Original Published May 18, 2017
Frederick News-Post Editorial
It takes time to do big things. As Mayor Randy McClement observed Thursday, it has taken eight years to produce the latest vision of the proposed downtown hotel and conference center.
It’s been worth the wait.
The plan, sketches and model unveiled before a packed room at the Delaplaine Visual Arts Education Center show a project that is coming together beautifully. In its scale, in its design and even in the financing behind it all, the revised proposal shows that developers have taken account of community feedback — and criticism — in refining the project.
The new design for the hotel and conference center would be lower — four floors instead of five — and it would have fewer rooms — 180 instead of 240. The reduced mass and height of the building will preserve views of Frederick’s iconic steeples, answering a concern raised by the initial sketches. And we are especially pleased to learn that the hotel will provide public access to the rooftop, for all of us to enjoy the views.
The new design shows thoughtful consideration of the project’s setting, in the heart of Frederick’s historic downtown, along the city’s centerpiece Carroll Creek Linear Park. Parking will be underground and out of sight. Lining the creek will be the hotel lobby, a restaurant and meeting space, bringing hotel activity right to the creek. The new design is also sensitive to how the building meshes with the streetscape along Patrick and Carroll streets, reinvigorating the historic trolley building on Patrick and providing street-level access to new shops and restaurants along Carroll.
Critically, public officials and developer Pete Plamondon, of Plamondon Hospitality Partners, have clarified the role that public funding will play in bringing this project to Frederick. What opposition there has been to the project has largely centered on the use of public money. Officials emphasized that no public money will be spent building or operating the hotel or the conference center.
Public money is still required — about $30 million from state, county and city sources. It will be used for “land acquisition, grading and site preparation, utilities, on-site public parking and related off-site roadway improvements,” according to a city press release.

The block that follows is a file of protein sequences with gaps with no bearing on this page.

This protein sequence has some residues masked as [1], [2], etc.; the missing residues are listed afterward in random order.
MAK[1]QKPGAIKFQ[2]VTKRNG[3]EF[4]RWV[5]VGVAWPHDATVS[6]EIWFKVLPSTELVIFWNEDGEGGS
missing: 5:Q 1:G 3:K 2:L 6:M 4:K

That’s entirely appropriate. Most of the money would be generated by the project itself, so it isn’t being pulled from other uses. That public money wouldn’t exist without the project. More importantly, this project has the potential to be transformational for downtown Frederick. It would add momentum to development all along the creek and provide a vital link between downtown and east Frederick. It would help large local businesses that need gathering spaces. And by attracting thousands of visitors downtown, the hotel and conference center will bring cultural vitality to the city — and revenue to shops and local restaurants.
In supporting jobs, tax revenue and an active, attractive downtown, this is exactly the kind of smart public-private partnership that builds great cities like Frederick. It benefits all of us, the very definition of a public investment.
There is still more to be done, of course. Among other steps, the developers will need to work with the Historic Preservation Commission to ensure their plans meet city guidelines. We trust the HPC will work productively on the project. And the developers will need approval to remove a small vacant building on the site known as the Birely Tannery.
The fate of the Birely Tannery has been another flashpoint in the public discussion about the hotel and conference center. Plamondon said removing the Birely Tannery was necessary, but that element of the city’s tanning history would be incorporated into the project. Some of that was on display at the unveiling; the architect pointed out creek-side trellises that reference drying racks used in tanning operations. That approach, we believe, offers a reasonable compromise to honoring the city’s industrial past while building for the future.
At the end of the presentation, McClement called to the front of the room some of the people who have worked to push this project forward. It was a long line of public officials and community members, too many to mention them all by name here. But it was maybe the best part of the whole event, because it showed just how many people have invested so much time and effort in making this happen. With that kind of broad support, and with the willingness to adapt to community input that was shown in the latest plans, we are confident Frederick will get the downtown hotel and conference center it deserves.